The Book Show Sunday 18 November 2018
The Book Show, Sunday 18th November
On this week’s Book Show Sara Baume (Spill Simmer Falter Wither, A Line Made By Walking) looks at artists’ books.
She explains how, as a student at art college, she became absorbed by the notebooks she kept while working on her sculpture projects. They would take on a life of their own as she crafted them lovingly - sometimes giving more attention to them than to the art work they were supporting. Her tutors suggested that she should develop these artist’s books and so her fascination began.
But what exactly are artist’s books? David Crowley is a professor in the School of Visual Culture at the National College of Art and Design in Dublin and he says that these have been made for centuries but in the 19th century the idea developed of playing with the form of a book. A book can be interpreted in many ways. He shows Sara a book by the artists Adam Broomberg and Oliver Chanarin which is to all appearances the Holy Bible but when it is opened reveals images over the pages of 20th century wars, violence, protests and racial injustice. This is a commentary about our attention to catastrophe and trauma which is set in a bible. Students are still very interested in making these books despite the digital age and our obsession with screens. In fact, with print-on-demand, the process of making books has been enabled by the internet.
Sara visits the Distiller’s Press in NCAD where Jamie Murphy spends his days facilitating students there and also where he produces his own books as part of the Salvage Press. Jamie is a typographer and graphic designer and is currently working on a collaboration between the artist Alice Maher and the poet Doireann NíGhríofa called Nine Silences. Jamie discusses the background to that work and explains some of the process in the making of the book.
Jamie Smith, The Salvage Press
From there Sara heads to NIVAL, the National Irish Visual Archive Library, also at NCAD. It’s an enormous collection of material relating to Irish artists and artists in Ireland - both well known and less well known. Much of the collection is ephemera - stuff people often throw away - such as fliers, brochures, invitations and pamphlets. It also holds a collection of artists’ books and Katie Blackwood - the library assistant there - shows Sara some examples of works which are readily identifiable as books (Night Prayer by Mary Plunkett) and examples of other works which have interpreted the form of a book in a more creative way (Water of Recess by Coracle Press).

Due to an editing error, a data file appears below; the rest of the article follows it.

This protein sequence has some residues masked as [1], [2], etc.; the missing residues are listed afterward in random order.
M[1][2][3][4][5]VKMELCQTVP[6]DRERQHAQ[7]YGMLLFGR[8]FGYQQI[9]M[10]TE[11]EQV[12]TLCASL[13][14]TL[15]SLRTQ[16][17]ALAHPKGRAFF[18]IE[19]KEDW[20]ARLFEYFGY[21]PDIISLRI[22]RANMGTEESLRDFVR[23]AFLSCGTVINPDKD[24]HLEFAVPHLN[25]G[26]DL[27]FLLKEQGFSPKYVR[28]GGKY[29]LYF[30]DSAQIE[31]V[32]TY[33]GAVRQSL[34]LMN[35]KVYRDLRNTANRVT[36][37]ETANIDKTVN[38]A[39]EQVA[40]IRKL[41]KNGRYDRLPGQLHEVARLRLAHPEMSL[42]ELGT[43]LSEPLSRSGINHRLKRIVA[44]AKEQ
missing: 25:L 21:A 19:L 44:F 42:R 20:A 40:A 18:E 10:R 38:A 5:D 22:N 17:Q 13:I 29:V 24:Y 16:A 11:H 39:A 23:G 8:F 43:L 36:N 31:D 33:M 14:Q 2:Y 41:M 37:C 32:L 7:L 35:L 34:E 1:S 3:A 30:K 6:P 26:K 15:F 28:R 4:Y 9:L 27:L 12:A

Sara with Katie Blackwood
Gorse is a literary journal of poetry and prose and Christodoulos Makris is the editor of the latest edition gorse 10. Gorse is usually published as a book but for this edition it is a box containing a variety of printed matter - coasters, stickers, pamphlets, letters and folded cards. He tells Sara that this was an homage to Marcel Duchamp’s Fountain which challenged the notion of what we think of as a work of art.
The Dublin Art Book Fair is now in its eighth year and is held at the Temple Bar Gallery and Studios in Dublin. The gallery director Cliodhna Shaffrey says that each year over 3000 people the fair and Sara joins one of the artists, Alan Phelan, in his studio, as he prepares his work for the fair.
Throughout the programme Sara Baume muses on some of the artists’ books which have inspired her from William Blake’s Songs of Innocence and of Experience and Kabe Wilson’s ‘Of One Woman Or So’ - her reworking of Virginia Woolf’s A room of One’s Own
Sneak peek of Gorse 10
Sara with Clíodhna Shaffrey
Alan Phelan RGB Diary
The Dublin Art Book Fair runs from November 22nd-29th and details can be found at templebargallery.com
Jamie Smith’s work can be found at thesalvagepress.com
You can browse the National Irish Visual Arts Library collection at nival.ie
All details about the gorse literary journal are at gorse.ie
The Book Show is back for its fifth season. For the past few years we’ve interviewed hundreds of writers for the show. Now the writers get to ask the questions. In the first half of the season John Boyne, Eimear McBride, Eoin Colfer and Liz Nugent guest-present programmes. We’ll also hear from producers Regan Hutchins on Tristram Shandy and Zoë Comyns on Mary Shelley’s Frankenstein.
This week on Sunday 25th March, John Boyne sits in the chair.